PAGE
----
Intensity cultivation induced effect on soil organic carbon dynamic in the western cotton area of Burkuna Faso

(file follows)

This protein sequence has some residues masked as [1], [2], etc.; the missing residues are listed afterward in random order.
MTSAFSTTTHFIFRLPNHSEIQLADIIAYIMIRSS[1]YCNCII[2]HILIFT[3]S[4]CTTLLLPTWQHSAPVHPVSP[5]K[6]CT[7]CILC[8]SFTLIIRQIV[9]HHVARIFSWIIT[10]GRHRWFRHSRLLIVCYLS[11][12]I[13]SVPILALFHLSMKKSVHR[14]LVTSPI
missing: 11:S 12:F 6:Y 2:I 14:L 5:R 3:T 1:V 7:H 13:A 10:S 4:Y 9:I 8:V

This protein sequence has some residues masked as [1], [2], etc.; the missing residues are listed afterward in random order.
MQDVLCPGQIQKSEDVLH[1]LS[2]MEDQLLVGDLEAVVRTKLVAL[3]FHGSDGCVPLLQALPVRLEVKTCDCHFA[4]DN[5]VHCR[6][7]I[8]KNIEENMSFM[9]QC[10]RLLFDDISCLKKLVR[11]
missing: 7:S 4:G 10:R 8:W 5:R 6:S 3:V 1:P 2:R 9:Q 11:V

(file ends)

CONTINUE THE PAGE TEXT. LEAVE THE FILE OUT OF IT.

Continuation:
The soil organic carbon (SOC) dynamic is a key element of soil fertility in savannah ecosystems that form the key agricultural lands in sub-Saharan Africa. In the western part of Burkina Faso, the land use is mostly linked to cotton-based cropping systems. Use of mechanization, pesticides, and herbicides has induced modifications of the traditional shifting cultivation and increased the need for sustainable soil fertility management. The SOC dynamic was assessed based on a large typology of land cultivation intensity at Bondoukui. Thus, 102 farm plots were sampled at a soil depth of 0–15 cm, considering field–fallow successions, the cultivation phase duration, tillage intensity, and soil texture. Physical fractionation of SOC was carried out by separating the following particle size classes: 2,000–200, 200–50, 50–20, and 0–20 µm. The results exhibited an increase in SOC stock, and a lower depletion rate with increase in clay content. After a long-term fallow period, the land cultivation led to an annual loss of 31.5 g m?2 (2%) of its organic carbon during the first 20 years. The different fractions of SOC content were affected by this depletion depending on cultivation intensity. The coarse SOC fraction (2,000–200 µm) was the most depleted. The ploughing-in of organic matter (manure, crop residues) and the low frequency of the tillage system produced low soil carbon loss compared with annual ploughing. Human-induced disturbances (wildfire, overgrazing, fuel wood collection, decreasing fallow duration, increasing crop duration) in savannah land did not permit the SOC levels to reach those of the shifting cultivation system.